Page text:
I’m beginning with the assumption that before print, when few in Western Europe were literate, and most texts copied laboriously, there was a sense that texts were authoritative, or truth.
I’m also assuming that the access to cheap print helped erode that, especially with the Reformation coming hot on the heels of print books, and a brisk trade in forbidden books keeping printers afloat. I also wonder if the flood of translated texts inspired by Dante and the Reformation also helped erode that.
But I’m going to assume that enough of a sense of textual authority persisted that propagated the scholarly position, taught when I was in high school and college, that the text existed in isolation. That what the author said about the text might be interesting, sometimes was laughable, occasionally insightful, but always it was irrelevant: the text must stand alone. Its meaning existed outside of the authorial existence, surrounded by an intellectual cordon sanitaire.
We already know that publishing history has largely been in the hands of men, and quite naturally (believing themselves to be the sex designed for authority) they published authoritative texts about texts for one another.
Two hundred years ago, literary salons gave insiders access. The elite, socially involved on a daily basis with authors as well as the publishing process, gained authority. Social groups who met to discuss books were another way for readers to engage in discussion of text, and then along came the Net.
Now we have the interconnectedness of artist and viewer, writer and reader, maker and consumer. So actually, encountering a text in isolation can become a challenge, as everywhere people cry, “No spoilers!” in an effort to choke off the tumble of discussion until everyone has had a chance to read. As for textual authority . . . who has it now?
Writers and Readers
Watching authors and readers interact over a text in Netspace has been fascinating and occasionally unnerving, even disturbing. I think that the lack of physical space—the author on a podium, the readers below in chairs facing the podium—has reinforced the sense of equality, and also of anonymity. It’s so much easier to deliver drive-by criticism from behind a user nym.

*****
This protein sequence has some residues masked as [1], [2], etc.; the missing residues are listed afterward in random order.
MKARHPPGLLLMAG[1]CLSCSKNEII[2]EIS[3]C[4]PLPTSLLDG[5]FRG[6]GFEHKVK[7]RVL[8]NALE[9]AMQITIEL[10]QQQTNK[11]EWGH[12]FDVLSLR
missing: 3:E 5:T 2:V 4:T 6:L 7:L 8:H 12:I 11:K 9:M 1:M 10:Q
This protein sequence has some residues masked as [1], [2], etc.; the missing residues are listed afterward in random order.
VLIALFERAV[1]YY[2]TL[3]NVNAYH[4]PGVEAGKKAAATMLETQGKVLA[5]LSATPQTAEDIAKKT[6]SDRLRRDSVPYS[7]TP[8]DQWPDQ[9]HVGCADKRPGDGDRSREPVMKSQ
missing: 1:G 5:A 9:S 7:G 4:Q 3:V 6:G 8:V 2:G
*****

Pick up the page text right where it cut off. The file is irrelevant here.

Things I’ve seen recently:
*People angry with an author who talked about why she was making world-building choices for a book some time before it was published, carry their impressions of the discussion to the book, or decide that the book will not be read because of that discussion.
*Writers with sufficient personal charisma become Personalities on the Net, which creates a receptive audience for their texts . . . the text is popular before it even appears.
*A writer of a piece tells her fans what the text means (that it is great literature), though there is no sign of any of that meaning, power, or glory when I actually read the text. Should I lay the explained meaning over the piece in a mental palimpsest because I read the explanations? Is that what those adoring readers are doing, or do they really see something there that I do not see? How do you pin down meaning, when readers are going to bring emotion and experience to a text, however they came by it?
If the answer is no, I should separate the author’s pronouncements on her text from what I actually saw in the text, then I shouldn’t bring to a book the knowledge that this other writer over here is steeped in a certain type of history? Though my sense that some of the incidents in the book might be based on real experience added to my sense of enjoyment?
Our Affair with Text
Fanfiction exists beside its (canon? Interconnected? Utterly separate?) text, it engages with it, it flirts and teases and marries and has children.
The artistic conversation intrinsic to fanfiction has been talked about before. It’s been going on for centuries, for example the thousand year love affair that Western Europe has carried on with the Arthurian saga. Over those centuries, writers have enjoyed that story in every possible combination, permutation, degree. Like fanfiction writers now, those ancient writers usually didn’t make a cent off it, but the stories had to be told anyway.
What about a text that is a cultural icon, and depends on that gravitas for the joke when it’s changed? Like Pride and Prejudice and Zombies.
Which raises another question, in these days of zombies attacking the quiet English countryside of Jane Austen’s novels, or real historical (or fictional) figures suddenly revealing a secret career as detectives, is there an ethical obligation in fictionalizing real people? Or in borrowing famous figures from other books?